Second, we believe that all truth proceeds from the truth of God as revealed in Christ. That we believe in truth at all is also a radical departure from the beliefs of our day. We live in an age that is characterized by the absence of certainty, as the measurement of all things is subjective. Feelings determine whether or not something is true, not objective standards. This, ultimately, is debilitating and helps explain why wide-spread depression can exist in the midst of wide-spread prosperity.
It seems self-evident to me that a Christian education grounded in God-given human dignity and the belief in truth can be a light to the world. At a minimum, it can be a tool for helping students navigate and thrive in a world that does not know either inherent dignity or truth. For me that is reason enough.
We can’t take the time here to discuss how to pursue such an education at the college level in the 21st century. Suffice it to say I favor a core curriculum grounded in the history and achievements of Western Civilization. Various Great Book programs are well-known examples.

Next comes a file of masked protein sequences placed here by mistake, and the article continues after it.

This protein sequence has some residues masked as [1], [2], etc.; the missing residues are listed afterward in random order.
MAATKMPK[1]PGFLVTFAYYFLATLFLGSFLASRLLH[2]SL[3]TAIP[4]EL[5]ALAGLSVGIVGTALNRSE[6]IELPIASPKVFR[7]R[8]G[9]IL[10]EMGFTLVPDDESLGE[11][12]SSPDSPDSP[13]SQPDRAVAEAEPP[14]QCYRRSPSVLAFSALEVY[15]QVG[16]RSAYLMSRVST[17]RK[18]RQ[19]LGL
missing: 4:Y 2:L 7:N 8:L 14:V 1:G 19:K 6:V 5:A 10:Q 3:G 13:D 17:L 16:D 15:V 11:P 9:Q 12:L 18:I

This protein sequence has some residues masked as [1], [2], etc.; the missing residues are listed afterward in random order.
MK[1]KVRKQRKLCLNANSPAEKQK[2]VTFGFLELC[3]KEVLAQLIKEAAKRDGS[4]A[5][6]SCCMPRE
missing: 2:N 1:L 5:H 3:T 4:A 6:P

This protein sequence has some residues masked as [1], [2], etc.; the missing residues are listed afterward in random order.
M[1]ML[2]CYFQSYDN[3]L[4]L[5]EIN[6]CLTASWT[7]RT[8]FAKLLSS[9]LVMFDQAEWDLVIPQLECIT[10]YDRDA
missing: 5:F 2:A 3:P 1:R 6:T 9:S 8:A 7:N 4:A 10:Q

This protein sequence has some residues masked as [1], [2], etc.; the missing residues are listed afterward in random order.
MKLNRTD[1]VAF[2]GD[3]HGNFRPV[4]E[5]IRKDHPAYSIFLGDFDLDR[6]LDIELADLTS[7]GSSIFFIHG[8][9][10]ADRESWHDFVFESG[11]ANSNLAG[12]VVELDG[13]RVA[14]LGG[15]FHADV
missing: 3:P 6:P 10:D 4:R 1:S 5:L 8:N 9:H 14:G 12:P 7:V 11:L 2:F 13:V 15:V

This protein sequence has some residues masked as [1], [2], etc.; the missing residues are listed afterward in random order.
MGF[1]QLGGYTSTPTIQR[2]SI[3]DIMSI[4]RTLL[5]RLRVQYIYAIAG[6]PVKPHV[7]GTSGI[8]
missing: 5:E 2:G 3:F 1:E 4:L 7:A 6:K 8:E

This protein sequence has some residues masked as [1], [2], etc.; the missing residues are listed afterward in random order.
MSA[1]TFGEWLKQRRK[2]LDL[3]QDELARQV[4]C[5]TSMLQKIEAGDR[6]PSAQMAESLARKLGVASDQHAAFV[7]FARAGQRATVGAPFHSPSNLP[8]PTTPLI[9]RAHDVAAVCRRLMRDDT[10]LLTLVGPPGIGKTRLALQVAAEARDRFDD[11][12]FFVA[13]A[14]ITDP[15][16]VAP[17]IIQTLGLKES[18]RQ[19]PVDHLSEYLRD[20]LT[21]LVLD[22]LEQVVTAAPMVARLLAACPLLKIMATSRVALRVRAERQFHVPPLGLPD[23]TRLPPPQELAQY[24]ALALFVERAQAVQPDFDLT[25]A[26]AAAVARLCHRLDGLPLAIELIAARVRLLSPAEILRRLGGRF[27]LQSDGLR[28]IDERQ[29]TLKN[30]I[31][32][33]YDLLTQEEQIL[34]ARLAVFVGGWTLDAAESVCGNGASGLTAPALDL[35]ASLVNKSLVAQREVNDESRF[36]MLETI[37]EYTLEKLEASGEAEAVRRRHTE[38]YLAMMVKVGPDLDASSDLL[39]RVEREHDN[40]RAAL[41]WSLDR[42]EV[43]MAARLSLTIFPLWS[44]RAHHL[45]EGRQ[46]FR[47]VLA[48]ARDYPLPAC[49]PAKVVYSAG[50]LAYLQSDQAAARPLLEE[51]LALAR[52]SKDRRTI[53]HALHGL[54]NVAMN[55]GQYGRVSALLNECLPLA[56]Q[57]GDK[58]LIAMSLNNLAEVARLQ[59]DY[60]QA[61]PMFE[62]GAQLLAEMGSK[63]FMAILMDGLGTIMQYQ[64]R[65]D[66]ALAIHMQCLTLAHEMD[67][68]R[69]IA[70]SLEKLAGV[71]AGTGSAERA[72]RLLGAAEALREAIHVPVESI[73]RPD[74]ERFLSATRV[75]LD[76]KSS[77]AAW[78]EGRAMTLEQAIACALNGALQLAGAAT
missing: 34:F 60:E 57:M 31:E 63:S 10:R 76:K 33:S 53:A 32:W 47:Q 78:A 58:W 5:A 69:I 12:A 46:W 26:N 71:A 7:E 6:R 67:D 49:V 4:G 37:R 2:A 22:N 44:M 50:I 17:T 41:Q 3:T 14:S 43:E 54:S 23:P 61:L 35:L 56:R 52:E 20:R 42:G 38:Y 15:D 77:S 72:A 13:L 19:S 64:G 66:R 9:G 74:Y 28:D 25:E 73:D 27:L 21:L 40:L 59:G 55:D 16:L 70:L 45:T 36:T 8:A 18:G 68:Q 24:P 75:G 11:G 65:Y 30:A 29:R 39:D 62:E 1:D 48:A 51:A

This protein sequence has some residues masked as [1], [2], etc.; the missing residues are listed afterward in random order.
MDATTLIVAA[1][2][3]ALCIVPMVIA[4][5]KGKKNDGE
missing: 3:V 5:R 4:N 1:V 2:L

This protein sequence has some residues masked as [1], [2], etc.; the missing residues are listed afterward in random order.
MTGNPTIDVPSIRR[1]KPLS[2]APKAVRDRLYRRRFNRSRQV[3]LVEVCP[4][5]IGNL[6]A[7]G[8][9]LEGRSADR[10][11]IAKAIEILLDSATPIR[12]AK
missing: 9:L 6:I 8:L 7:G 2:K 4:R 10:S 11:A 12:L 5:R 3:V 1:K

It is interesting and encouraging that all of these really important goals can be achieved when studying almost any subject. When learning American history, for example, it will help students understand the value of private property if they know that our Christian ancestors, the Pilgrims, tried and rejected communal ownership in 1623.
When studying government, politics and economics they might become more aware of the dangers of inflation if they read one of Abigail Adam’s wonderful letters in which she admonishes husband John to not send home any more paper dollars (as opposed to gold or silver) as the overprinting of colonial revolutionary war currency was making it worthless.